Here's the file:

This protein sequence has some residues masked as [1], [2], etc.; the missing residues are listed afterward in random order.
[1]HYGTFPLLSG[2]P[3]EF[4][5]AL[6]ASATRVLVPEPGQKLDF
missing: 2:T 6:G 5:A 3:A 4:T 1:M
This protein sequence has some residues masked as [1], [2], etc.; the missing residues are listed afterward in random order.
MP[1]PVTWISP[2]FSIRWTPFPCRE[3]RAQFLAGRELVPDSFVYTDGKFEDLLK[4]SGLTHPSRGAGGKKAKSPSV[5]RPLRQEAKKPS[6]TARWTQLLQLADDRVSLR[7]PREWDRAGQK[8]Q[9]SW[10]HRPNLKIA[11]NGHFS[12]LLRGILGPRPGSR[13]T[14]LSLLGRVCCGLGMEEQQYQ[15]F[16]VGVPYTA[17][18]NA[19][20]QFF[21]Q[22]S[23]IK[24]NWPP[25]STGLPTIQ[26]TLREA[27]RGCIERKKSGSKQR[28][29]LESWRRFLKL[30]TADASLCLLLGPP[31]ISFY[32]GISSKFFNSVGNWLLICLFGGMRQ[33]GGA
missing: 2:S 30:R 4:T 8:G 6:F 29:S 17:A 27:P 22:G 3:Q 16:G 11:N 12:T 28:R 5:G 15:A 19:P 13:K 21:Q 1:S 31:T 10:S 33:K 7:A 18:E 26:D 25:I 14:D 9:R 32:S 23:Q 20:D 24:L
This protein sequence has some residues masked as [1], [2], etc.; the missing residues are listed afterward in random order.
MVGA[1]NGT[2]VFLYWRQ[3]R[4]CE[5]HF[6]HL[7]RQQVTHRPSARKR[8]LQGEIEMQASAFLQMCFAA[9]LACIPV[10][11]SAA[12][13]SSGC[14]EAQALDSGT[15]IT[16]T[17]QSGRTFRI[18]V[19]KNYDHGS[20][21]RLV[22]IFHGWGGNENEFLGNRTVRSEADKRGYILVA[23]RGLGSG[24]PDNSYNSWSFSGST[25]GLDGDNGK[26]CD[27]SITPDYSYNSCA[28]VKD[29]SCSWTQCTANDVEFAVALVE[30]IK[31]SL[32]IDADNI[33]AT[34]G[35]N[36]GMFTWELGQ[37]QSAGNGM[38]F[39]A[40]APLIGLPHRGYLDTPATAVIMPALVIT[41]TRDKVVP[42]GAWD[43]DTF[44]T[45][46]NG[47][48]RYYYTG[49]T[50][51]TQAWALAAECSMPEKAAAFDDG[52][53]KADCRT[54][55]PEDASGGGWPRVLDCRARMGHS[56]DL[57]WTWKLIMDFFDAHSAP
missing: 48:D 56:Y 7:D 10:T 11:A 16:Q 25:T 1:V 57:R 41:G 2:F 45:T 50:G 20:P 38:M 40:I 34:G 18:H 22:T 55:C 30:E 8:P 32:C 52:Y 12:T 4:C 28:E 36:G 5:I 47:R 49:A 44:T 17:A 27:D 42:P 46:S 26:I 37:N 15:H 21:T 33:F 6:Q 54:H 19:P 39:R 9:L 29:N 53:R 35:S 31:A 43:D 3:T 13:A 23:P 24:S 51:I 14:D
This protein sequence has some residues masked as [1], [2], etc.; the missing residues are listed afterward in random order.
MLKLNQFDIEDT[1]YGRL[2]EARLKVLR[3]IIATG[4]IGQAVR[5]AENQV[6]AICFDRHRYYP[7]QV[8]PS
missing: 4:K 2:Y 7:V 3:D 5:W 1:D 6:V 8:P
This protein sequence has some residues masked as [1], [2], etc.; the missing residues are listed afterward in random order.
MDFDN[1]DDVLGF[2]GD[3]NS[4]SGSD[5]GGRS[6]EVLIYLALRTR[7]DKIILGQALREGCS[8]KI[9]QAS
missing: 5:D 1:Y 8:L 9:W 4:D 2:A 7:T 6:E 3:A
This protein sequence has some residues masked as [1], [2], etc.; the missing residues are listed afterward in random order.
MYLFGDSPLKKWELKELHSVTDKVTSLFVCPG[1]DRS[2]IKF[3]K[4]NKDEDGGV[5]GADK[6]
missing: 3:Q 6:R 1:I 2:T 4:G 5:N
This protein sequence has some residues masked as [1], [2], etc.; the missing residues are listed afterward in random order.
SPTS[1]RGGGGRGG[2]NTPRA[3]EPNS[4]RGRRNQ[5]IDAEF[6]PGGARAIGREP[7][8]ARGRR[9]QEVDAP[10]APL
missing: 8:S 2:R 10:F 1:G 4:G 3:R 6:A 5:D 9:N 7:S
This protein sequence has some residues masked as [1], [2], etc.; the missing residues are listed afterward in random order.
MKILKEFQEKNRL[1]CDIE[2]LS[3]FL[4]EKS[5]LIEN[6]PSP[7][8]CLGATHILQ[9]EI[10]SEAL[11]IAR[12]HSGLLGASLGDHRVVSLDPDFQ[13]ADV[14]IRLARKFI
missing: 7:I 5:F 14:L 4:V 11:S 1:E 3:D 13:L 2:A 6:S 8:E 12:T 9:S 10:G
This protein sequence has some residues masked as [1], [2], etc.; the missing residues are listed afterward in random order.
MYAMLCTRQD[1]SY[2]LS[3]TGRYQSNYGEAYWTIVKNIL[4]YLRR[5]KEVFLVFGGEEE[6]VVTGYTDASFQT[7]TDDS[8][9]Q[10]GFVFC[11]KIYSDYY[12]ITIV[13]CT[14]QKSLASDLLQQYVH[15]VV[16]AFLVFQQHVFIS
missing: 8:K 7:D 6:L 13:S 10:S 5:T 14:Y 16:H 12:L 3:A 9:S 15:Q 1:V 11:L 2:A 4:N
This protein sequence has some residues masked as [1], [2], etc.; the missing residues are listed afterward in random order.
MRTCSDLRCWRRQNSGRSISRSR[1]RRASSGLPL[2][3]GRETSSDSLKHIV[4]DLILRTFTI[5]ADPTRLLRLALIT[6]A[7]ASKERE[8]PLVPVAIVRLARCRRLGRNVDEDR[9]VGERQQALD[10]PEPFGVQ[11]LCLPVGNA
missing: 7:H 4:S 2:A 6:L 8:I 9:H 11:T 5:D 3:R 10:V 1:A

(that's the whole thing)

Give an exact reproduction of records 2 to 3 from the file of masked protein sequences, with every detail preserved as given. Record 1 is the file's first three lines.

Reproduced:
This protein sequence has some residues masked as [1], [2], etc.; the missing residues are listed afterward in random order.
MP[1]PVTWISP[2]FSIRWTPFPCRE[3]RAQFLAGRELVPDSFVYTDGKFEDLLK[4]SGLTHPSRGAGGKKAKSPSV[5]RPLRQEAKKPS[6]TARWTQLLQLADDRVSLR[7]PREWDRAGQK[8]Q[9]SW[10]HRPNLKIA[11]NGHFS[12]LLRGILGPRPGSR[13]T[14]LSLLGRVCCGLGMEEQQYQ[15]F[16]VGVPYTA[17][18]NA[19][20]QFF[21]Q[22]S[23]IK[24]NWPP[25]STGLPTIQ[26]TLREA[27]RGCIERKKSGSKQR[28][29]LESWRRFLKL[30]TADASLCLLLGPP[31]ISFY[32]GISSKFFNSVGNWLLICLFGGMRQ[33]GGA
missing: 2:S 30:R 4:T 8:G 6:F 29:S 17:A 27:P 22:G 3:Q 16:G 11:N 12:T 28:R 5:G 15:A 19:P 13:K 21:Q 1:S 31:T 10:S 33:K 7:A 18:E 26:D 25:I 14:D 9:R 32:S 23:Q 20:D 24:L
This protein sequence has some residues masked as [1], [2], etc.; the missing residues are listed afterward in random order.
MVGA[1]NGT[2]VFLYWRQ[3]R[4]CE[5]HF[6]HL[7]RQQVTHRPSARKR[8]LQGEIEMQASAFLQMCFAA[9]LACIPV[10][11]SAA[12][13]SSGC[14]EAQALDSGT[15]IT[16]T[17]QSGRTFRI[18]V[19]KNYDHGS[20][21]RLV[22]IFHGWGGNENEFLGNRTVRSEADKRGYILVA[23]RGLGSG[24]PDNSYNSWSFSGST[25]GLDGDNGK[26]CD[27]SITPDYSYNSCA[28]VKD[29]SCSWTQCTANDVEFAVALVE[30]IK[31]SL[32]IDADNI[33]AT[34]G[35]N[36]GMFTWELGQ[37]QSAGNGM[38]F[39]A[40]APLIGLPHRGYLDTPATAVIMPALVIT[41]TRDKVVP[42]GAWD[43]DTF[44]T[45][46]NG[47][48]RYYYTG[49]T[50][51]TQAWALAAECSMPEKAAAFDDG[52][53]KADCRT[54][55]PEDASGGGWPRVLDCRARMGHS[56]DL[57]WTWKLIMDFFDAHSAP
missing: 48:D 56:Y 7:D 10:T 11:A 16:Q 25:T 1:V 57:R 41:G 2:F 45:T 50:G 20:P 38:M 40:I 34:G 18:H 22:T 55:C 30:E 8:P 32:C 52:Y 12:T 4:C 28:E 36:G 5:I 47:R 49:A 44:T 17:A 27:D 42:P 46:S 26:I 37:N 15:H 21:T 33:F 6:Q 54:H 19:P 39:R 9:L 29:N 53:R 35:S 31:A 43:D 3:T 13:A 23:P 24:S 51:I 14:D